A day of Pennsylvania firsts on the last day of Black History Month.
Rep. Joanna McClinton (D-Philadelphia/Delaware) was elected Speaker of the Pennsylvania House of Representatives on Tuesday following the resignation of Rep. Mark Rozzi (D-Berks) from the position.
McClinton becomes the first woman and second Black to ascend to the Speakership.
She was elected by a 102-99 vote over Republican Carl Metzgar (R-Somerset/Bedford).
McClinton, 40, grew up and still lives in Cobbs Creek in southwest Philadelphia and attended La Salle University and Villanova Law School. She has served in Harrisburg since 2015 and previously has worked as a public defender and a state Senate attorney.
For the first time in Commonwealth history, both chambers of the General Assembly are headed by Blacks, as Austin Davis, the state’s lieutenant governor, also serves as president of the state Senate. In addition, when Davis is not present, State Sen. Kim Ward (R-Westmoreland) heads the chamber as President Pro Tempore, giving Pennsylvania two women at the helm.
“I am so very grateful for all who’ve come before me and all who have fought, and sacrificed and persevered so that one day this opportunity could come as something that’s actually possible,” said McClinton during her remarks. “From our great Speaker – K. Leroy Irvis – to the first Black woman ever elected to House leadership – Rosita C. Youngblood – there has been great sacrifice for these types of opportunities to arrive and I am wise enough to understand it’s only on their shoulders that I’m standing here today.
“I’m grateful to all of you who decided to put Pennsylvania above of our party, all of you who chose courage over cynicism, all of you who’ve instilled your confidence in me to govern this chamber with fairness, with conviction, with diplomacy.
“For those who might be disappointed or frustrated or even skeptical, I’ll ask you what I asked my neighbors eight summers ago. Give me a chance.”
“Rather than seeing our slim margin in this chamber as an obstacle, we can reframe it as an opportunity. The majority will no longer silence the minority party or disrespect anyone’s role as a legislator.”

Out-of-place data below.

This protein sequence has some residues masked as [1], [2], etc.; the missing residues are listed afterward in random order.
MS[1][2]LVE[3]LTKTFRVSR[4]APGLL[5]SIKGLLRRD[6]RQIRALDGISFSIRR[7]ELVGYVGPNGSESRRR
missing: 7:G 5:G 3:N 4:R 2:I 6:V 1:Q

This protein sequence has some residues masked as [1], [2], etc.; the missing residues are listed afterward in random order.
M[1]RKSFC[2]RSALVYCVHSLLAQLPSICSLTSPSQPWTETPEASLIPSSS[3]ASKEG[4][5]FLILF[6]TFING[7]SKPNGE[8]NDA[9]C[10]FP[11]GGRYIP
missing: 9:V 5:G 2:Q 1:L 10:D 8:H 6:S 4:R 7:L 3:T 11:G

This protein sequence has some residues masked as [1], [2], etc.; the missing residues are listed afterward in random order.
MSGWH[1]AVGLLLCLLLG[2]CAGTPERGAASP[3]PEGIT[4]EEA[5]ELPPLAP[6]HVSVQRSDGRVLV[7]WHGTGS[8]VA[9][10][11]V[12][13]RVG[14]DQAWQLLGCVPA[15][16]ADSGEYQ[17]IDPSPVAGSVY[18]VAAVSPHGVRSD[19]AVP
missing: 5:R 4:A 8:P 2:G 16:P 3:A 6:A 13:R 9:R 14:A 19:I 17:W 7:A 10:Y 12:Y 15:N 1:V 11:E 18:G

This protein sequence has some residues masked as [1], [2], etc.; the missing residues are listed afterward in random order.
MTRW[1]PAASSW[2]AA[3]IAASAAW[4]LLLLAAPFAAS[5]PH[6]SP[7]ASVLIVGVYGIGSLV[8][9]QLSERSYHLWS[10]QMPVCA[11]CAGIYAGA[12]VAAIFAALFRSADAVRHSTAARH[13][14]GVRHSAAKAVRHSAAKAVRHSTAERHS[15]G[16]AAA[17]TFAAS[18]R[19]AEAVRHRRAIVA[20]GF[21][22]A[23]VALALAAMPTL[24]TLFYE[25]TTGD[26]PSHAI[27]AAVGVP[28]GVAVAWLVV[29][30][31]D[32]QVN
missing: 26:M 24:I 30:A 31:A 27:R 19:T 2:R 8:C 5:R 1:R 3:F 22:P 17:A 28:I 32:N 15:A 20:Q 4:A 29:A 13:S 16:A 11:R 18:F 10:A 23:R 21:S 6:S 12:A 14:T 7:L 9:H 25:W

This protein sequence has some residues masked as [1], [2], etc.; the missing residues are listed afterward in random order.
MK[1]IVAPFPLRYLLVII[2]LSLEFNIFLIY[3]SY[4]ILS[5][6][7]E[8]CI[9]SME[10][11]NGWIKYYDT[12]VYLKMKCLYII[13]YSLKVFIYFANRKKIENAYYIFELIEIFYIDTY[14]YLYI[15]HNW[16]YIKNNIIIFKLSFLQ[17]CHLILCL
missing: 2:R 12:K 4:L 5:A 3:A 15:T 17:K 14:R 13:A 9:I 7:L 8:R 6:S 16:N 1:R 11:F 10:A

“Today’s significance is not lost on me,” she concluded. “I remember starting my application for law school saying statistically doomed for failure, because at that time In 2002, there were very few folks taking the LSAT’s and applying to law school. I never knew if any dream I had as a child would ever be achieved.
“From second grade, I wanted to be a lawyer, a preacher, an actress and a hairdresser. I had already been blessed by the grace of God to overcome the statistic from my life. I recognize there have been so many women who’ve come before me in this chamber and all across Pennsylvania that have also been firsts.
“We’re going to stand up against every form of discrimination. We’re going to have rules that protect women, people of color, LGBTQIA+, because this is Pennsylvania where democracy was born. It shouldn’t matter who you love. It shouldn’t matter whether you pray. And it shouldn’t matter how you were born and the color of your skin. So while we didn’t have opportunities to pass those types of rules before …
“Today’s a fresh start. It’s a new day.”
Gov. Josh Shapiro congratulated McClinton in a tweet.
‘History made. Congratulations to my friend and Pennsylvania’s first Black female Speaker of the House, @RepMcClinton. Let’s get to work, Madam Speaker.”
Republican House Leader Bryan Cutler (R-Lancaster) shared his thoughts on McClinton’s election.
“As a former Speaker of the House, I offer my congratulations to Speaker McClinton and wish her well on this tremendous responsibility” Cutler said in a statement.
“After several months of gridlock and a state House of Representatives that has not been working for the people, we are in dire need of a reset.
“I hope my colleagues on the other side of the aisle join us in working to move ahead, open the House, and adopt operating rules for the House that we hope will be reflective of the priorities contained in the already-public House Republican rules draft, especially those pertaining to transparency and sexual harassment protections.”
I think y’all need to fix your editorial process. Referring to the Speaker as the “second Black” or both chambers being headed by “Blacks”. Really y’all? It’s not the 60s.
It took awhile and a detour, but she eventually got there. Democracy prevailed, even in the PA House. Hooray.